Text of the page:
George Clooney has dropped a bit of a booboo over the Elgin Marbles. His reproach that the UK should return the Marbles to Greece showed a rather sketchy knowledge of history and aroused the ire of a well known Classics scholar, the redoubtable Mayor of London.Boris wittily remarked that George should have his own marbles restored. Clooney has just completed a movie about how the US helped return art treasures looted by the Nazis to their rightful owners. As Boris pointed out, it was the plan of Hermann Goering to loot the British Museum, oh the irony! Goering was fond of remarking “When I hear the word “culture”, I reach for my revolver.George therefore is making a film criticising the looting of the Nazis, while advocating their plans for the Elgin Marbles.
First of all, Mr. Clooney, the Paris Louvre, the Vatican, Copenhagen, Vienna and Munich also have some parts of the Marbles, not just the British Museum.
Secondly, the removal of the Marbles by Lord Elgin in 1801-5, was with the full permission of the Ottoman authorities. It was entirely legal. a fact that seems to have escaped the Hollywood actor and his cast, all of whom are calling for the Elgin Marbles to be returned to Greece. It’s not like Lord Elgin smuggled them out in pieces under his overcoat.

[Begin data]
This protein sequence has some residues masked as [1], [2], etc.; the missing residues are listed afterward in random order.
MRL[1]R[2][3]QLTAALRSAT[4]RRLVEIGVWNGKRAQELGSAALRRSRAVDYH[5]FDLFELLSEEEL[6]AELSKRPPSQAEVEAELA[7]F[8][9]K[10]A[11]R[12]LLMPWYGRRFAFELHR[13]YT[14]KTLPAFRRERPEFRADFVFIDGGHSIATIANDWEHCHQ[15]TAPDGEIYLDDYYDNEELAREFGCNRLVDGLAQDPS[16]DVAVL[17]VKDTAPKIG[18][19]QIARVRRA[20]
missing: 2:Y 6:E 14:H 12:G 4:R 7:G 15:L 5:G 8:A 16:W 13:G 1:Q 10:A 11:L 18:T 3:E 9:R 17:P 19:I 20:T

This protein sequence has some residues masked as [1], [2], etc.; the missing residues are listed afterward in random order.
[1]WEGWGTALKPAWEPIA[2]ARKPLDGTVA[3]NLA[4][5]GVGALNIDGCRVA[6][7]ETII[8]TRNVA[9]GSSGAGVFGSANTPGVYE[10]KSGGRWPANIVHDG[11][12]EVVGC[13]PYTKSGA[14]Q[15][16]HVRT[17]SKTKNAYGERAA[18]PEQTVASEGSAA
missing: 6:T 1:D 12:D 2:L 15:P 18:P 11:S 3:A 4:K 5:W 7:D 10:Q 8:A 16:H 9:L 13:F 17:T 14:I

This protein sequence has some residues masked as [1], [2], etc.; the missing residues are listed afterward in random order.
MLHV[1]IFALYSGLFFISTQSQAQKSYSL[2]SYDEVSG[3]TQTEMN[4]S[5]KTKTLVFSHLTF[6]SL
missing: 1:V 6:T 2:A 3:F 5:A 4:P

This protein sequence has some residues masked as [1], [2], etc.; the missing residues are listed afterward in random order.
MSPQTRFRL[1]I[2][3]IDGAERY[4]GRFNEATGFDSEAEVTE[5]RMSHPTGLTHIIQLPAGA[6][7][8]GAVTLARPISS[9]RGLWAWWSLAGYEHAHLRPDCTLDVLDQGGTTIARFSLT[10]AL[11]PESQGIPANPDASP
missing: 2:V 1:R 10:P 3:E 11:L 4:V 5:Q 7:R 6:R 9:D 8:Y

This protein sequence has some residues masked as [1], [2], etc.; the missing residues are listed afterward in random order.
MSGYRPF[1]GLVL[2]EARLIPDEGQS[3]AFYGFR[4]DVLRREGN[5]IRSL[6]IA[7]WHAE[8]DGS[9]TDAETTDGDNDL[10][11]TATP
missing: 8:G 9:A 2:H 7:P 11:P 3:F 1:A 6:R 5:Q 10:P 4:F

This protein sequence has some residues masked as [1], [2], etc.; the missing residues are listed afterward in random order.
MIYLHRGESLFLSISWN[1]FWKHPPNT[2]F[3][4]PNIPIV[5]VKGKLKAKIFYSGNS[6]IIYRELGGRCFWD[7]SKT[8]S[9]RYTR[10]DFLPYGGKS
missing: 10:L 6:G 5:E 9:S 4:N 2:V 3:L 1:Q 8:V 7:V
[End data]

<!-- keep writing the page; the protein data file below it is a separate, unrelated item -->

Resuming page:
The Elgin Marbles have been on permanent public display in the British Museum since 1817, free of charge. Here they are seen by a world audience and are actively studied and researched to promote worldwide understanding of ancient Greek culture.
On the programme London Tonight last night, historian Bendor Grosvenor said he didn’t always agree with Boris Johnson, but he does on this occasion. How far back do you go? said Bendor. The Marbles have been in the British Museum for 200 years. And, as I found out today, entirely legally. Full details of the history of the Elgin Marbles are here.